ALL knowledge and skills essential to reading are essential for ALL learners. Absolutely every proficient reader must master all of the following:
a. Phonemic awareness: hearing the separate sounds and syllables in words and words in sentences;
b. Alphabetic principle: knowing which sounds go with which letters; using knowledge of which sounds go with which letters to sound out or decode words;
c. Fluency: reading words and connected text quickly and accurately;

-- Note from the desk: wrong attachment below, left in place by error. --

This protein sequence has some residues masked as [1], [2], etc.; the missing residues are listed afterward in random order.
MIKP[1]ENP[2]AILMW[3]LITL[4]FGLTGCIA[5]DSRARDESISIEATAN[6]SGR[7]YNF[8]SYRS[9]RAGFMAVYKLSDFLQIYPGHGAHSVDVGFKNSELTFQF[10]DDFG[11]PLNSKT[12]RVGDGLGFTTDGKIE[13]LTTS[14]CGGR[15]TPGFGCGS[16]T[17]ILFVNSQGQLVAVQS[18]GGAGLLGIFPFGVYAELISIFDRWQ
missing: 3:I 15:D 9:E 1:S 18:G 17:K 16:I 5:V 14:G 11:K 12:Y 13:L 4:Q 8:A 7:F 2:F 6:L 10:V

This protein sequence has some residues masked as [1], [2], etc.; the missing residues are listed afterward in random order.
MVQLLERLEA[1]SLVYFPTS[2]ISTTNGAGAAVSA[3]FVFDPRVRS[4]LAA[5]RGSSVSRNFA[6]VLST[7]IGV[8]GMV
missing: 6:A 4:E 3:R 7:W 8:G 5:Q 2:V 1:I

d. Vocabulary: knowing the meanings of words;
e. Comprehension: making sense of text.
Every “school” of reading instruction agrees on these five, whether the schools are Direct Instruction or constructivist (whole language and balance literacy).
However, direct instruction makes certain that every child masters every skill. Direct instruction leaves nothing to chance.
On the other hand, constructivist theory lets the child “discover” these five skills. Consequently, some children will discover them all; some will discover some of them; some may not discover any of them.
In short, learning is too important to be left to chance.